I'm also personally involved on settling the network of people making its donation, since i'm closely related to the association, named "AGAPE" (they have managed to get a lory/truck from a pharmaceutics company, which is giving it's best support so that the delivery shall take place as scheduled). They are now running a fine storage of goods.

Despite poor coverage on the media (TV Focus), "AGAPE" has worked hard on the web, and there are now hundreds of people aware of the situation, and willing to give.

My best wishes!

Seixal, Portugal

Bouba said...

@Miguel, thank you for the infos.
as a matter of act the government is not doing a lot. i am glad people are getting more aware of this. Merzouga has provided a lt to people all over the world. i do not know how many people visited and had a good time there. some will say but we paid for it other will say well there is somthing beyong money that you always gat when you go to the desert. may be it is the hospitality, the extra miles that tourism orkers do, maybe it is just a good chat on the dunes with a berber friens.
people need to feel they are suported by the same people with whom they share d their time, their culture and themselves,
@Migel thank you for your suport.

@matisha, thank you , i will write more,
@Gerri,
thank you,
the government is still promissing things. but summer in here and people need shelter. people cant rent their homes now for the summer sand-beth therapy that is the main source of income for people in te village of merzouga.
tourism is another source but it also dropped a lot after the floods.
but people like you, and migel and others are the ones who give suport.
people need people with them.
..you know how we are... thank you,

Arehal said...

aza sahbi u khouya
c'est fraiment désolant, Merzouga, talessint qui au lieu du petrole elle a eu 135 mm de pluie, Rich trois amazigh ont pris refuge dans une grotte, ils y sont resté.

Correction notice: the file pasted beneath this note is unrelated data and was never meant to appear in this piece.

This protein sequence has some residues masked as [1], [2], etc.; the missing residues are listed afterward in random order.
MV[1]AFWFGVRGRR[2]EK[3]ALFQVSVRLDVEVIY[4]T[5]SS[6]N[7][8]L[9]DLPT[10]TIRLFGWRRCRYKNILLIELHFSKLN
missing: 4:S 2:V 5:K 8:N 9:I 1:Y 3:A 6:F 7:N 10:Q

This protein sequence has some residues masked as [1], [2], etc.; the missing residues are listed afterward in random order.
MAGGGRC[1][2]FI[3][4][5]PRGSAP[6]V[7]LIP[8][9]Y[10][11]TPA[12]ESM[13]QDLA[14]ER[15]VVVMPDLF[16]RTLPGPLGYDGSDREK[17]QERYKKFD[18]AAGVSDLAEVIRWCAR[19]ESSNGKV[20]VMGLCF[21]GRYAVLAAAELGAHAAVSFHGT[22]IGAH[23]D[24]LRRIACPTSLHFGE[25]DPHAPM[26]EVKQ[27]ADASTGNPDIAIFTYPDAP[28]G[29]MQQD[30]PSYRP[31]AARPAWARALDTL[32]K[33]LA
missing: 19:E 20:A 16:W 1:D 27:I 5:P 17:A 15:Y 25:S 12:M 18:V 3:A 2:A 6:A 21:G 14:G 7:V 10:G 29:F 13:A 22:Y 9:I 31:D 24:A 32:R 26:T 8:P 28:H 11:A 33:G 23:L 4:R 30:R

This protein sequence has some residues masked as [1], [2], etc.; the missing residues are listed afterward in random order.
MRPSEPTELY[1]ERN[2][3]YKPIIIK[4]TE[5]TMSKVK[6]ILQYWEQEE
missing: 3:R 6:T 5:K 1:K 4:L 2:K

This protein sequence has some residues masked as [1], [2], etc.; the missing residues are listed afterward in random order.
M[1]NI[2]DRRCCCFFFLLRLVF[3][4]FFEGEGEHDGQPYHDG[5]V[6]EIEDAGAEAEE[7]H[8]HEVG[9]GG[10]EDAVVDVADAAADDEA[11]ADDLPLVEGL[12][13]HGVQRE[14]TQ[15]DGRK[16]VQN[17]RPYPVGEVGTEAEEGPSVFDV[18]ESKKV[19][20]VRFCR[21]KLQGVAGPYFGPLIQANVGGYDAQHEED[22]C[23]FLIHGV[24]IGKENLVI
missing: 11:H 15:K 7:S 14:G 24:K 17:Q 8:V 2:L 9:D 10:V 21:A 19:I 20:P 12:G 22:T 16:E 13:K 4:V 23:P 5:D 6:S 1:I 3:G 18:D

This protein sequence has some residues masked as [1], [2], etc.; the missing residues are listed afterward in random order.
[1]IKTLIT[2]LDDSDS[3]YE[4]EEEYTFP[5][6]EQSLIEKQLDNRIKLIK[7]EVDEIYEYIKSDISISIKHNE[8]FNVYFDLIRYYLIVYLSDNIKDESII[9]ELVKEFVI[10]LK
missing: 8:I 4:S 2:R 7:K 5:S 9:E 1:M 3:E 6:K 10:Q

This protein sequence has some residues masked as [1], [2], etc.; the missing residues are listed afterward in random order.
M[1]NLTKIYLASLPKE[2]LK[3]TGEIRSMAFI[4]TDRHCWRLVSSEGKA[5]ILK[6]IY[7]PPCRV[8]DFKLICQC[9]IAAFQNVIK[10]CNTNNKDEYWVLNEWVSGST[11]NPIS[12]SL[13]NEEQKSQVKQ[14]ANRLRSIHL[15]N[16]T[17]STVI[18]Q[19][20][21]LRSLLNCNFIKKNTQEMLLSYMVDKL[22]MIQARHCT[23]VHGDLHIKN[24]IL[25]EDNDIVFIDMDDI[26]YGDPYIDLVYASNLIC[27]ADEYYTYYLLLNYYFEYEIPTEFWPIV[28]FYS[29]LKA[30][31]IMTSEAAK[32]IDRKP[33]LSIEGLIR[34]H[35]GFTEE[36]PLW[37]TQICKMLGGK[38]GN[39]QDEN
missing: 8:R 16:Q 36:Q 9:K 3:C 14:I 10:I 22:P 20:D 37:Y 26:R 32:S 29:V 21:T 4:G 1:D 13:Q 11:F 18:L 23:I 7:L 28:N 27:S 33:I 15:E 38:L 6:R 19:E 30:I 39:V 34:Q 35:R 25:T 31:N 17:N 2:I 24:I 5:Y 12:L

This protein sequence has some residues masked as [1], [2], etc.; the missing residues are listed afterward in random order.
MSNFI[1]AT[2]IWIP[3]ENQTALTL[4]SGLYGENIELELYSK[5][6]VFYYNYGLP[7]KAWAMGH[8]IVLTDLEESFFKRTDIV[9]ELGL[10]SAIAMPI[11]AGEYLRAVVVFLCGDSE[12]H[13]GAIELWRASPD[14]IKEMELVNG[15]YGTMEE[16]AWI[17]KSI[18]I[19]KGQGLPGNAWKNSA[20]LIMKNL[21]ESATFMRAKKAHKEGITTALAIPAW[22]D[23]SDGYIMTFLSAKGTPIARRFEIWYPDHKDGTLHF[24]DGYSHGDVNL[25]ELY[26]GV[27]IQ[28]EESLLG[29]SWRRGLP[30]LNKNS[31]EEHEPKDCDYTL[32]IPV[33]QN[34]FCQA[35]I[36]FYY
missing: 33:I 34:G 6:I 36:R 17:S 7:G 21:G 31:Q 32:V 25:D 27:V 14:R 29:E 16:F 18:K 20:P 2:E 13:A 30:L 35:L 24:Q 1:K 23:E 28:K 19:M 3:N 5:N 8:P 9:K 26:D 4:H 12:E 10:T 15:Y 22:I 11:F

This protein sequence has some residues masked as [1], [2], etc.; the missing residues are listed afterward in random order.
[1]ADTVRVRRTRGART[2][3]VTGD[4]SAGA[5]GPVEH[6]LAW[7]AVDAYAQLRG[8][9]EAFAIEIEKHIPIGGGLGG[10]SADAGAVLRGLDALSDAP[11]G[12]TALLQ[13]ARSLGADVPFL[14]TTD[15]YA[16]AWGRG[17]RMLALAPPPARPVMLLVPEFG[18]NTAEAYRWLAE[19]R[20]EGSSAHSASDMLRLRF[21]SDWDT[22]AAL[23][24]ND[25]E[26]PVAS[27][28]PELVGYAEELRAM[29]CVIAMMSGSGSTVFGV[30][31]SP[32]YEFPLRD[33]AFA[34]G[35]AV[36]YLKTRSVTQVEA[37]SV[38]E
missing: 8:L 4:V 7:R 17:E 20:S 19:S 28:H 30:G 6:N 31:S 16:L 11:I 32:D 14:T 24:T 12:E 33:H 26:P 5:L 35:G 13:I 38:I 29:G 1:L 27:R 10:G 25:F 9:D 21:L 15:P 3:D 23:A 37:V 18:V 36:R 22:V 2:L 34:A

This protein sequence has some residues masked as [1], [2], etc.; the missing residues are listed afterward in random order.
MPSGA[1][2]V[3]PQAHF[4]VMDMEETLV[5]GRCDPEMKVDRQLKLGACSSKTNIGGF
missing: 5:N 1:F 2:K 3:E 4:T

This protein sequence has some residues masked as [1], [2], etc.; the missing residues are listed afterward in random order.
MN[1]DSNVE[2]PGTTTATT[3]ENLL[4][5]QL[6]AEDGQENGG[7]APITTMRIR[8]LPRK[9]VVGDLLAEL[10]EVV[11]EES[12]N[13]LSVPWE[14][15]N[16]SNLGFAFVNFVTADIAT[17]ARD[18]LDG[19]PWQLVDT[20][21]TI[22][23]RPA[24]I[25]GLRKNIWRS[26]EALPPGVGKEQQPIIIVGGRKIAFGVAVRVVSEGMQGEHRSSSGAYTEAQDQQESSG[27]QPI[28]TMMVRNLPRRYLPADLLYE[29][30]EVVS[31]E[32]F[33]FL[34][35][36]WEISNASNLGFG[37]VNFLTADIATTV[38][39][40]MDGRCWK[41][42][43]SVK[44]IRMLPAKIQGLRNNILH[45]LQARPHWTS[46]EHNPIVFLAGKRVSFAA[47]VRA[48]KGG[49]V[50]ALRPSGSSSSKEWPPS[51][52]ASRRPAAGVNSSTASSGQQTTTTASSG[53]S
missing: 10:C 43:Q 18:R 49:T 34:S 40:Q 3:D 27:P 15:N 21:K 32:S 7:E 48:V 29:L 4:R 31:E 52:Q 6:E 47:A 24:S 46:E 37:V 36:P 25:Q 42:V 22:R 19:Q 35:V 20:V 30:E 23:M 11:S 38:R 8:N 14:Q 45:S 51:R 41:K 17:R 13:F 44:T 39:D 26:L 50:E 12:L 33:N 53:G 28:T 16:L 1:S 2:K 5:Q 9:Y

je suis frustré et mal à l'aise. quand il s'agissait un jour de 2004 de Hoceima, les deux chaine de TV se sont déplacer avec plusieurs équipes pour suivre l'évolution des choses. à Merzouga, les reporters de la TV nous annoncent que c'est bénéfique pour nous ces pluies torentielles. comme si nous avons demandé de l'eau au gouvernement. nous habitions notre desert depuis des miliers d'années et nous n'avons jamais souffert de soif pour la simple raison que nous sommes du desert et nous l'aimons comme il nous héberge.
je suis désolé pour tous les notre qui sont mort ou blessés et j'en suis certains que les gens du desert qui ont construit les KHETTARAS et qui ont su marcher dans la nuit en plain de desert en plus leur mythoogie d'existence sauront se relever après cette catastrophe.
MOHEEEE

Bouba said...

Mohee,
iunderstand your frastration brother,
but we never really thought of strarting an independent republic in errachidia which is quite feasable....
thank you. i see what you mean and this is really frastrating that our respected governmnet and the people who expoloited our land and our desert for their own fantacies are not doing anything. i mean the tour-lords of our country.
now it is time for them pul themselves together and do somthing...